Base: 1100 employed U.S. adults in firms of 10-1,000 employees
"How does your standard of living now compare to when you were working in your primary career?"
Base: 638 retirees

  2 Qtr 2006 2 Qtr 2003 EE
Retiree EE
A lot better 11%sig 6% 5%
A little better 17% 14%SIG 8%
About the same 33% 35% 34%
A little worse 25% 29%SIG 34%
A lot worse 14% 13% 15%
Not sure <1%sig 4% 4%
  N=638 N=1100 N=1307

SIG - varies significantly (95% level) from previous results employee comparison
sig - varies significantly (95% level) from retiree and employee comparison

State of Retirement

Retirees and employees were asked a series of questions about things related to retirement. Not surprisingly, retirees were more significantly more confident than the employee group. One question asked about confidence in having enough money to take care of basic expenses during retirement. Three out of four (76%) retirees were confident or somewhat confident but that leaves approximately one-fourth of retirees not sure they will have enough money to take care of basic expenses.

Employees in 2006 seem more confident overall than in 2004 when these questions were last asked. As shown in Table 13, three of the four questions have seen statistically significant increases in confidence.

Table 13
"Next we would like to know how confident you (and your spouse/significant other) are about certain things related to your retirement. How confident are you that…"
Base: 1100 employed U.S. adults in firms of 10-1,000 employees and 638 retirees

(% of respondents very confident or somewhat confident) 2 Qtr 2006 2 Qtr 2003 EE
Retiree EE
You will have enough money to take care of your basic expenses during your retirement. 76%sig 70% 69%
You will have a retirement that is at least as affluent as your parents. 72%sig 61%SIG 56%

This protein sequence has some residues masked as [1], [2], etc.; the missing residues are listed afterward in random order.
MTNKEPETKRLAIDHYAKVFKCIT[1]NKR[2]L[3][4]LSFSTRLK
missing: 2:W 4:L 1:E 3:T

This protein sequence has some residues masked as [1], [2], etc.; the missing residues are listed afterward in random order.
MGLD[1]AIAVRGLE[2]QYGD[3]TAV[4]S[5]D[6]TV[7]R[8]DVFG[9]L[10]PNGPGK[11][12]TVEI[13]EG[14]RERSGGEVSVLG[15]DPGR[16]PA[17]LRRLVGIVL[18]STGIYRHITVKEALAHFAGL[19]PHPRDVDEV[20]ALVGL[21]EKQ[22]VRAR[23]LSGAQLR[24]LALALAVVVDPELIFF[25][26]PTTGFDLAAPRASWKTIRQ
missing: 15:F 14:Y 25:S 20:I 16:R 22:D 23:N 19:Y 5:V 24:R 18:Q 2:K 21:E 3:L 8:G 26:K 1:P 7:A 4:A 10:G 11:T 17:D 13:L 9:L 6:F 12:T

You will not have to worry about financial matters during retirement. 66%sig 48%SIG 40%
You will be able to maintain your pre-retirement standard of living during retirement. 66%sig 55%SIG 46%
  N=638 N=1100 N=1307

SIG - varies significantly (95% level) from previous results employee comparison
sig - varies significantly (95% level) from retiree and employee comparison

  • Significantly more male employees are confident they will have enough money to take care of basic expenses than female employees (74% versus 64%), have a retirement at least as affluent as their parents (65% versus 55%) and will not have to worry about financial matters during retirement (54% versus 42%).
  • Retiree gender results mirrored the employee results with significantly more male retirees being confident they will have enough money to take care of basic expenses than female retirees (83% versus 69%), have a retirement at least as affluent as their parents (80% versus 66%) and will not have to worry about financial matters during retirement (75% versus 58%).

Employees and retirees were asked what they would do if they were retired and realized they didn't have enough savings to pay for basic necessities. The most frequently given response by either group was to go back to work. 90% of the employees said they would go back to work but only 47% of the retirees responded they would go back to work. Getting a reverse mortgage was mentioned by significantly more retirees (28%) than employees (18%).